Feb. 23 (UPI) -- A Kansas judge dismissed all charges against officials with Schlitterbahn Waterpark Kansas City in the 2016 death of a 10-year-old boy killed on its Verruckt waterslide.
Last July, the judge ruled that the 17-story Verruckt waterslide, which was billed as the world's largest and has a name meaning crazy or insane in German, would be demolished later in the year. But it was put on hold amid court cases.
Schlitterbahn Waterpark co-owner Jeff Henry, Verruckt designer John Schooley and former park manager Tyler Miles faced charges related to the death of Caleb Schwab on the Verruckt waterslide in Kansas City, Kan.
In addition, the judge dropped charges against Henry & Sons Construction Company and KC Waterpark Management LLC.
The Attorney General's Office could refile charges and seek probable cause from a judge or return the case back to a grand jury.
"We are obviously disappointed and respectfully disagree with the court's decision," Kansas Attorney General Derek Schmidt said. "We will review the ruling carefully, including the court's observation that the ruling 'does not preclude the possibility that the state could continue to pursue this matter in a criminal court,' and take a fresh look at the evidence and applicable law in this tragic and troubling case to determine the best course forward."
A raft carrying Schwab overturned on Aug. 7, 2016, and he was decapitated by a metal pole. Two other riders were seriously injured.
In his ruling, Burns said prosecutors improperly presented to the grand jurors a "highly dramatized" Travel Channel video of the ride's construction.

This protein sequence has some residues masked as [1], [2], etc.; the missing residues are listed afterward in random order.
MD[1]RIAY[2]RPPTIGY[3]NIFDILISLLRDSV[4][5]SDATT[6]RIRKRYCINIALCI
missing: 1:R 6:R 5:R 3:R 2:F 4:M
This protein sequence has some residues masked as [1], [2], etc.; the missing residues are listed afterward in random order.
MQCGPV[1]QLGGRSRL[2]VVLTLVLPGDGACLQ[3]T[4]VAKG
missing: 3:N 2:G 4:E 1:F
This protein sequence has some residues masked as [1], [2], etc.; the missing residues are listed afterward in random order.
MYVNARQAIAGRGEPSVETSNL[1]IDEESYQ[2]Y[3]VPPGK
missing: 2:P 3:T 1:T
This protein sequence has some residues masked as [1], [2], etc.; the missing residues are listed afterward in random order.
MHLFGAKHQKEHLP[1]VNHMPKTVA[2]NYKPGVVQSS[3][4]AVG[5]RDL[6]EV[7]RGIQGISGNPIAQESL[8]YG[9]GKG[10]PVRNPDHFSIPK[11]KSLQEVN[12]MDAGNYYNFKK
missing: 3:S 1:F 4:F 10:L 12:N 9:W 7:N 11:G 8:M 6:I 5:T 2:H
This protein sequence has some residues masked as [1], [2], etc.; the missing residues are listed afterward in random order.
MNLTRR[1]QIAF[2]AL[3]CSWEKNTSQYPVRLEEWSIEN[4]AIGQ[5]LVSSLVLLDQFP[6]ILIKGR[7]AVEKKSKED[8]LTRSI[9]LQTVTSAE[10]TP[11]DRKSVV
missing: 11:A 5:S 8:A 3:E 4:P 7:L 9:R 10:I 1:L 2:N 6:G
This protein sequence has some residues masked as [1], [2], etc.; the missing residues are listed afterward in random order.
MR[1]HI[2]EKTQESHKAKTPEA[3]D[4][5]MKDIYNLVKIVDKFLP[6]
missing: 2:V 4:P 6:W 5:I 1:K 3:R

The grand jury indicted the ride's designer and the park's co-owner for second-degree murder and the park's operations manager for manslaughter.
"It wasn't going fast enough so they put wheels on it," Carl Cornwell, one of Henry's attorneys, said to KSHB-TV. "They have pictures of that. Also they didn't load one of the boats correctly so it would fly off and land someplace else. Well, that was never shown to the grand jury."
Burns found other problems with the grand jury presentation.
The state improperly allowed one questionable expert witness to testify about testing standards, which are not required under Kansas law, he said. In addition, that witnesses improperly testified about the 2013 death of a lifeguard at Schlitterbahn's South Padre Island water park in Texas. He said it would be inadmissible in court.
The Schwab family, which settled a civil case for $20 million in January 2017, had no comment on the judge's ruling, according to an attorney. Kansas state Rep. Scott Schwab is the boy's father.
Former Kansas Attorney General Paul Morrison told KCTV-TV he likely would not have pursued such charges.
"There are a lot of people out there who think every time some tragedy occurs, somebody has to be held criminally accountable, somebody's got to go to jail, we've got to string somebody up for this," he said. "I think part of being a good prosecutor is being able to say, sometimes you have to say 'no.' "